Esports organizers to clamp down on performance-enhancing drug use

Gamers will be subjected to skin tests for PEDs at a major esports tournament next month

Its competitors might not be faced with the exhausting mountain climbs of the Tour de France or the rigors of Major League Baseball, but that doesn't mean professional video gaming is free from the grip of doping in sports. The world's largest esports organization ESL, which hosts a US$250,000 Counter-Strike tournament in Germany next month, is partnering with anti-doping authorities to clamp down on gamers resorting to performance-enhancing drugs (PEDs) to gain an edge.

The initiative is a first for the world of esports, but that doesn't mean drug use was exactly permitted before. The ESL (Electronic Sports League) rulebook states that "to play a match, be it online or offline, under the influence of any drugs, alcohol, or other performance enhancers is strictly prohibited, and may be punished with exclusion from the ESL One."

ESL One is a series of major tournaments with big money involved, drawing players from all over the world to battle it out in the wildly popular virtual worlds of Dota 2, Counter Strike and Battlefield 4. As competitive gaming has grown and attracted more dedicated professionals, sponsors, broadcasting deals and global audiences, so too has the pressure to perform.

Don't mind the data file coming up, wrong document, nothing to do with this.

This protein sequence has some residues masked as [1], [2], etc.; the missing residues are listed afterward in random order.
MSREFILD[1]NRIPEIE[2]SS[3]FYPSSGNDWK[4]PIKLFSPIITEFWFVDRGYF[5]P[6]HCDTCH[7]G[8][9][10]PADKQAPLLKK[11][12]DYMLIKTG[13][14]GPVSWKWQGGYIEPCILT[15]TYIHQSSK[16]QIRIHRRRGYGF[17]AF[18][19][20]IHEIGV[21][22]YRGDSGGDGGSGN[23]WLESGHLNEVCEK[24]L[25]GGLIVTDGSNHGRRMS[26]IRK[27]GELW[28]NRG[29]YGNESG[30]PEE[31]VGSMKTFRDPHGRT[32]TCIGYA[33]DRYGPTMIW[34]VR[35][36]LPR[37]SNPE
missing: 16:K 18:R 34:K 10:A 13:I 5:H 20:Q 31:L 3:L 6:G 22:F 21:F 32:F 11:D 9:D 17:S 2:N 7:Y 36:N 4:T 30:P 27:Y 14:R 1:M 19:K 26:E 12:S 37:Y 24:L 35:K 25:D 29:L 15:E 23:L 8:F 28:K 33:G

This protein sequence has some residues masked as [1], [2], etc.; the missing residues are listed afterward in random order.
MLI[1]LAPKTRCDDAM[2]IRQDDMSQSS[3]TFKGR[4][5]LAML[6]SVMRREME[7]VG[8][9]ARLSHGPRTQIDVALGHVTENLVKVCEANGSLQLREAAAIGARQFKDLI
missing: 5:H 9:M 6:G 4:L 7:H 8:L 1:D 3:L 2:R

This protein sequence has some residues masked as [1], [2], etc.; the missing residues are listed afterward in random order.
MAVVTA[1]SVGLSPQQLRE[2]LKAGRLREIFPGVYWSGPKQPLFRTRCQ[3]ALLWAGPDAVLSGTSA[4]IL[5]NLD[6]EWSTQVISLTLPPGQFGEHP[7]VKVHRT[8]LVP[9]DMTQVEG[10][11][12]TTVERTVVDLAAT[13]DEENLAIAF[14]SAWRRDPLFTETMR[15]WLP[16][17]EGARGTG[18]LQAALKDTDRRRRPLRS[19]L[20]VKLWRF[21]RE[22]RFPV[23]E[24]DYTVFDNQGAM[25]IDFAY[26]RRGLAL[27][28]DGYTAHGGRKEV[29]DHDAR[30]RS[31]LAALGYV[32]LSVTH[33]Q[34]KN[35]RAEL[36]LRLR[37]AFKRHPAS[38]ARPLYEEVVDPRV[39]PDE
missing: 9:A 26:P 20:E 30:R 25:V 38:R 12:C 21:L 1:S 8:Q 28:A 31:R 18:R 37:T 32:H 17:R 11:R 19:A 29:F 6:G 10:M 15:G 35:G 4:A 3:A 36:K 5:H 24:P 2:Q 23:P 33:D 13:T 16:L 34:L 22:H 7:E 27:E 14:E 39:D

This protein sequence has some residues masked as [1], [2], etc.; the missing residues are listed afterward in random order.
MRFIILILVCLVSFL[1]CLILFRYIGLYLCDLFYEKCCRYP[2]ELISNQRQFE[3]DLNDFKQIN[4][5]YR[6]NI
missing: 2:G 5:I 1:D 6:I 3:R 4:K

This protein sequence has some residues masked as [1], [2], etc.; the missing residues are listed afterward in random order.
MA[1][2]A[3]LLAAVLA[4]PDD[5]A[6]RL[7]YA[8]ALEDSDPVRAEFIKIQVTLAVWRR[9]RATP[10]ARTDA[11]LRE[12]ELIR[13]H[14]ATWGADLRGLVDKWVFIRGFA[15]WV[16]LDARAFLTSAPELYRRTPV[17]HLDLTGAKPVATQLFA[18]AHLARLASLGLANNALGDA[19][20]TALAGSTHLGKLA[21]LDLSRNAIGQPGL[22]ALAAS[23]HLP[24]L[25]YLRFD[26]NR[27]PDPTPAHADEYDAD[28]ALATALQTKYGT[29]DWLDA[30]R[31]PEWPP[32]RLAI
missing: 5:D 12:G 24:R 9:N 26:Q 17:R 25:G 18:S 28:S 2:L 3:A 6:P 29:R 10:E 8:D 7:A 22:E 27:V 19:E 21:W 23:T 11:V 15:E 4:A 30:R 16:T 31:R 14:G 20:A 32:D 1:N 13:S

Adderall, the apparent drug of choice for elite video gamers is a far cry from anabolic steroids or human growth hormones found in more physical sports, but has come to be indispensable for some all the same. This stimulant is normally prescribed for people with narcolepsy or attention deficit hyperactivity disorder (ADHD), but is also used as means of boosting concentration. The properties and those of similar medications like Ritalin have seen them labeled "study drugs", for their attractiveness to college students pulling all nighters ahead of exams.

Things boiled over when an off-the-cuff comment from a prolific Counter-Strike player earlier this month painted a picture of rampant Adderall use among the esport's elite. During an interview, Kory Friesen was speaking about his team's chaotic communications during a recent competition when he said, "I don't even care, we were all on Adderall, I don't even give a f*ck, like it's pretty obvious."

This has set the wheels in motion for a clampdown on drug use in ESL competitions. The organization has teamed up with Germany's anti-doping agency Nationale Anti-Doping Agentur (NADA) to draw up an PED policy that "is fair, reasonable and conclusive while also respecting the privacy of players." This will mean that players attending next month's Counter-Strike tournament will be subjected to PED skin tests in an effort to sniff out those playing outside the rules.

The ESL will then consult the World Anti-Doping Agency (WADA), which is based in Montreal, Canada, to roll out similar approaches for other regions around the world.

Source: ESL

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